“It was a great learning curve for me to deal with the highs and lows and the adversities football can throw at you. As a young player going through you will get so many of those and that is probably why I played until I was forty.

"People kept knocking me but I kept on coming back because I knew there are many ways not to give in. That’s what I did right throughout my career.”

Fast-forwarding to the present-day City are the reigning Premier League champions with a coach widely credited with re-imagining the game for the better.

Yet the recent punishment of a two-year Champions League ban administered by UEFA for allegedly inflating sponsorship income threatens to tarnish their image significantly. Might it even result in all of their good work being disregarded by some?

“We will get rival fans with opinions and that is normal these days. But we just have to look at what we were treated to last season with City’s performances in the Premier League and to win every game in the run-in was remarkable.

"Some of the football we’ve seen under Pep Guardiola has been breath-taking the likes of which no-one else has ever produced.”


Leeds Can Attack Their Way Back To The Top

After battling for the causes of Manchester and Sheffield, Brown enjoyed spells at Tottenham, Fulham, Wigan and Portsmouth before Leeds United came calling with the player then firmly into his thirties.

Reunited with Warnock, his second stint in Yorkshire saw him re-energise the Leeds midfield in typical fashion and again typically gain the affections of a new fan-base. It is an endearment that is still reciprocated.

Does Brown believe the Whites are heading back to the big time under the idiosyncratic and box-office Marcelo Bielsa? And, perhaps more pertinently, is there a danger the Argentinian might walk away if promotion once again eludes them?

“Only he can answer that. They didn’t make it last year and he obviously decided to give it another year. They’re in a fantastic position and play a great style of football: very attacking.

"It’s a big club as we know and sometimes there comes with that a bit of pressure. That pressure can heat up and it’s been a bit tough for them with a couple of injuries and suspensions.

"Hopefully now though they can get back on the right track and get the results to return to the Premier League.”

And what of Kalvin Phillips, the player enforced with energizing Leeds’ midfield several years after Brown did likewise. How much has he impressed the 43-year-old?

“I think Kalvin Phillips is a brilliant player. I can’t say enough about him. He’s a great character and great lad and he’s got everything.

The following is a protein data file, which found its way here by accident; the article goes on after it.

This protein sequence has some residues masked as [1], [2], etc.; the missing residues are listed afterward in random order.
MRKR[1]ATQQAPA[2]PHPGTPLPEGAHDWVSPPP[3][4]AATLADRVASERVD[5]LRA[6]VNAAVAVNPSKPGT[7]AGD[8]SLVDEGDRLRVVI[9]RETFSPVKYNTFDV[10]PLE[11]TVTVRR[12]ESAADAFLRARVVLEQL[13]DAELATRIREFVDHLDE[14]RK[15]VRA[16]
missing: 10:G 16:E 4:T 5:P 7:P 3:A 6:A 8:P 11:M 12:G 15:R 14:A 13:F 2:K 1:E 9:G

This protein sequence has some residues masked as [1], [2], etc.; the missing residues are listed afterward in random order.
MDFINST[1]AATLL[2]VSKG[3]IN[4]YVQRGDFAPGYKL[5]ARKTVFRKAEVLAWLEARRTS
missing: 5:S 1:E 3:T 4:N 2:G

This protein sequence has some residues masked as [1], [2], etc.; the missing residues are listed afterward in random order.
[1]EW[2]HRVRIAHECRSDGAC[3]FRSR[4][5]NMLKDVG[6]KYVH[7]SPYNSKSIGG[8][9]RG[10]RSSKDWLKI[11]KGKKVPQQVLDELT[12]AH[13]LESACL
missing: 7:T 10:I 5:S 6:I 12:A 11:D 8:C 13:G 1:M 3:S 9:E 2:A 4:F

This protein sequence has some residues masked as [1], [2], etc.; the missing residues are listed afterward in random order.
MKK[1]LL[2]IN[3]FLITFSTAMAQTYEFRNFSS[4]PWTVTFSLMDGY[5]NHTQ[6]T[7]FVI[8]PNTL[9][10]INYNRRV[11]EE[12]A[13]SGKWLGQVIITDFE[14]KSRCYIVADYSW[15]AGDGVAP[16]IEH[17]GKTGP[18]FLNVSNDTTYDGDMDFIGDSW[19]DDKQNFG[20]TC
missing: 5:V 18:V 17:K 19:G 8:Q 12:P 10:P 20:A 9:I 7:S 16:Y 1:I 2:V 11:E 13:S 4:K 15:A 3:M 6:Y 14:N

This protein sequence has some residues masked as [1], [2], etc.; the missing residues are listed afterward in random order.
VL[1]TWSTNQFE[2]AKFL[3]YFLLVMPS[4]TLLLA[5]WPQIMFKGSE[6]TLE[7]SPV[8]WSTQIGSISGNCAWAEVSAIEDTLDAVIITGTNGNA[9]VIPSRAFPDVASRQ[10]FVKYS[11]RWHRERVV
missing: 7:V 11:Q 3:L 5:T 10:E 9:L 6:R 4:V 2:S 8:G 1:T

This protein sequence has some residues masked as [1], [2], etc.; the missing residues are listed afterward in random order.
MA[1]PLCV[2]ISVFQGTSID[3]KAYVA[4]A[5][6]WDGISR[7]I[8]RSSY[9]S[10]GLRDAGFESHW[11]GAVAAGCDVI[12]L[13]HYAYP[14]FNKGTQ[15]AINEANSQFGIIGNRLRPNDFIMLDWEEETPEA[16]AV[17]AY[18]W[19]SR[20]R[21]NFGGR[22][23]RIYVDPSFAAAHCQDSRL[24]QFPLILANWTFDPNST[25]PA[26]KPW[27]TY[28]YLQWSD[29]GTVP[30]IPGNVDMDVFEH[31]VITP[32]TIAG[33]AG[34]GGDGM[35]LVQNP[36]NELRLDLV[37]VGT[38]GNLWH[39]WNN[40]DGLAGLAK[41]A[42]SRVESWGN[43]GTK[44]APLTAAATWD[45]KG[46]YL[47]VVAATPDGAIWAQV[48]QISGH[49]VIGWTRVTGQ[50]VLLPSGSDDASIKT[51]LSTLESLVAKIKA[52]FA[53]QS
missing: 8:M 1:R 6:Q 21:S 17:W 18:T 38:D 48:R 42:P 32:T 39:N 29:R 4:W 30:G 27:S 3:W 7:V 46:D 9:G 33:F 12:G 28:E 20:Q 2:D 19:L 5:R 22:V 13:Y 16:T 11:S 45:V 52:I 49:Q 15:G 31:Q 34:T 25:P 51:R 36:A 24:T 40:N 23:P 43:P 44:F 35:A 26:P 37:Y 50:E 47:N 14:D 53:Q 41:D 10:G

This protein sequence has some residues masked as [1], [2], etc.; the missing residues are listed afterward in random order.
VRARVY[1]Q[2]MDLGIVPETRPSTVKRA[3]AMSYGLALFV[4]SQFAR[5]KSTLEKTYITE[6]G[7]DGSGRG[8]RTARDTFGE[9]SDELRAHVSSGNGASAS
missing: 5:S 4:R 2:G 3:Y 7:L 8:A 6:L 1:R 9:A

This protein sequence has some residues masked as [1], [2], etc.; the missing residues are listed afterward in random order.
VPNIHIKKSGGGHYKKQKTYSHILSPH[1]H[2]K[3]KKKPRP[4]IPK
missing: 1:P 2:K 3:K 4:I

"His experience is gaining and he can play in different positions and Leeds missed him when he was out. It’s great that he’s back now for the run-in.”


Pompey Have Done Themselves Proud

It was arguably on the south coast where Brown experienced his greatest days, reaching a FA Cup final – after beating Tottenham in a semi that is still very fondly recalled by the Pompey faithful – and all to the backdrop of looming administration after the club over-spent to their peril.

Memories created that year sustained them through the prolonged freefall that followed.

Buoyant once again and seeking a return to prominence Portsmouth have recovered well from a disappointing opening few months of the season and now find themselves stoically in the promotion mix.

As Brown points out, that is not all they have to be optimistic about either.

“It’s an understatement regarding a recovery on what Kenny Jackett has done. It’s been an amazing turn-around because the pressure was mounting. It was a real slow start.

"But they’re really hit the ground running with fantastic home form. It was an exciting one to get to the final of the I’m going to be covering the game against Arsenal on the Monday night in the FA Cup.

"So they’ve got a cup final, a FA Cup game against Arsenal at Fratton Park, and a promotion push. So it’s really good times.”

How does he think his former club will fare in their forthcoming cup clash with the Gunners?

“Fratton Park will be rocking. There is no better atmosphere. It’s a great place to play though yes it can be improved.

"But when all of those supporters are there it’s a great atmosphere and Arsenal are still in transition with Mikel Arteta still trying to find his formations and tactics. It will be tough for them.”

Finally, when asked about his most treasured reminiscence of his time down there his response reveals a good deal about the attributes of a player who always gave his all and always came back from adversity. A rare breed indeed.

“The game against Spurs was amazing and walking out for the cup final was also a bit special. They’re the occasions but for me it was great leading the Portsmouth team out when captain. I was very proud and honoured to do that.”


*Credit for the main photo belongs to Jon Super / AP Photo*